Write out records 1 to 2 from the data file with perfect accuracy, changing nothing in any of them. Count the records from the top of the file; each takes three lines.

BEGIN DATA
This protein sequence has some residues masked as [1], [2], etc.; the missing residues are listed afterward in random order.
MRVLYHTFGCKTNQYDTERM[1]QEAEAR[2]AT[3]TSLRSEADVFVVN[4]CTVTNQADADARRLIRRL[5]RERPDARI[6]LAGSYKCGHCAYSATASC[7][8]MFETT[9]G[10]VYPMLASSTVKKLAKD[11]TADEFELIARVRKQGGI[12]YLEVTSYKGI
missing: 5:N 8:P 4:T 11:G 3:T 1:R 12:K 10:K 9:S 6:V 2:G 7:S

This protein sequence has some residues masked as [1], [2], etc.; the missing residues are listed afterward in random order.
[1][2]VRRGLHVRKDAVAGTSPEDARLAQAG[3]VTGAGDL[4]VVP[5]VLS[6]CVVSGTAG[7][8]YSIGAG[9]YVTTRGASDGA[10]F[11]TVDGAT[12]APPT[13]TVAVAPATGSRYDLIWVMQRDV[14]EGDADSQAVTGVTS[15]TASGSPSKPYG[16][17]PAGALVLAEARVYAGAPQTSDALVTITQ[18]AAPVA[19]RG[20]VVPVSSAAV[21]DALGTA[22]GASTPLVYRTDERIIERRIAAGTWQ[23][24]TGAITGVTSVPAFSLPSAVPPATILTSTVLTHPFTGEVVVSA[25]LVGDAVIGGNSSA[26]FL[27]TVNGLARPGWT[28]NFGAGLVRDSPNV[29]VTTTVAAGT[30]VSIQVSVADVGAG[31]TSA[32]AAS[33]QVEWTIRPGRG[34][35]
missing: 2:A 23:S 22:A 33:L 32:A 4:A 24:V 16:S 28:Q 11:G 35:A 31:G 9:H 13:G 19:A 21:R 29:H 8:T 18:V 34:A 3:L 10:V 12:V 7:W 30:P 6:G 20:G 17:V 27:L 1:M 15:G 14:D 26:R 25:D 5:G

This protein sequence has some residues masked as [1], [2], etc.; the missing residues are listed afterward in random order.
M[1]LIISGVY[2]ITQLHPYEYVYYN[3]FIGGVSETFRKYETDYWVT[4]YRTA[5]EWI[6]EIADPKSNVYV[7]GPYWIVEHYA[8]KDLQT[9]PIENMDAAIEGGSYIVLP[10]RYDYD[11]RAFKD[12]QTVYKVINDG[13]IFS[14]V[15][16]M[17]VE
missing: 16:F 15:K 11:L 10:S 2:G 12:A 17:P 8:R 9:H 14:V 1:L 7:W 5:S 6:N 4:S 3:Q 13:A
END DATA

This protein sequence has some residues masked as [1], [2], etc.; the missing residues are listed afterward in random order.
MRVLYHTFGCKTNQYDTERM[1]QEAEAR[2]AT[3]TSLRSEADVFVVN[4]CTVTNQADADARRLIRRL[5]RERPDARI[6]LAGSYKCGHCAYSATASC[7][8]MFETT[9]G[10]VYPMLASSTVKKLAKD[11]TADEFELIARVRKQGGI[12]YLEVTSYKGI
missing: 5:N 8:P 4:T 11:G 3:T 1:R 12:K 10:K 9:S 6:V 2:G 7:S

This protein sequence has some residues masked as [1], [2], etc.; the missing residues are listed afterward in random order.
[1][2]VRRGLHVRKDAVAGTSPEDARLAQAG[3]VTGAGDL[4]VVP[5]VLS[6]CVVSGTAG[7][8]YSIGAG[9]YVTTRGASDGA[10]F[11]TVDGAT[12]APPT[13]TVAVAPATGSRYDLIWVMQRDV[14]EGDADSQAVTGVTS[15]TASGSPSKPYG[16][17]PAGALVLAEARVYAGAPQTSDALVTITQ[18]AAPVA[19]RG[20]VVPVSSAAV[21]DALGTA[22]GASTPLVYRTDERIIERRIAAGTWQ[23][24]TGAITGVTSVPAFSLPSAVPPATILTSTVLTHPFTGEVVVSA[25]LVGDAVIGGNSSA[26]FL[27]TVNGLARPGWT[28]NFGAGLVRDSPNV[29]VTTTVAAGT[30]VSIQVSVADVGAG[31]TSA[32]AAS[33]QVEWTIRPGRG[34][35]
missing: 2:A 23:S 22:A 33:L 32:A 4:A 24:V 16:S 28:Q 11:G 35:A 31:G 9:H 13:G 19:A 21:R 29:H 8:T 18:V 34:A 3:L 10:V 12:V 7:W 30:P 6:G 20:G 17:V 27:L 1:M 15:G 14:D 26:R 25:D 5:G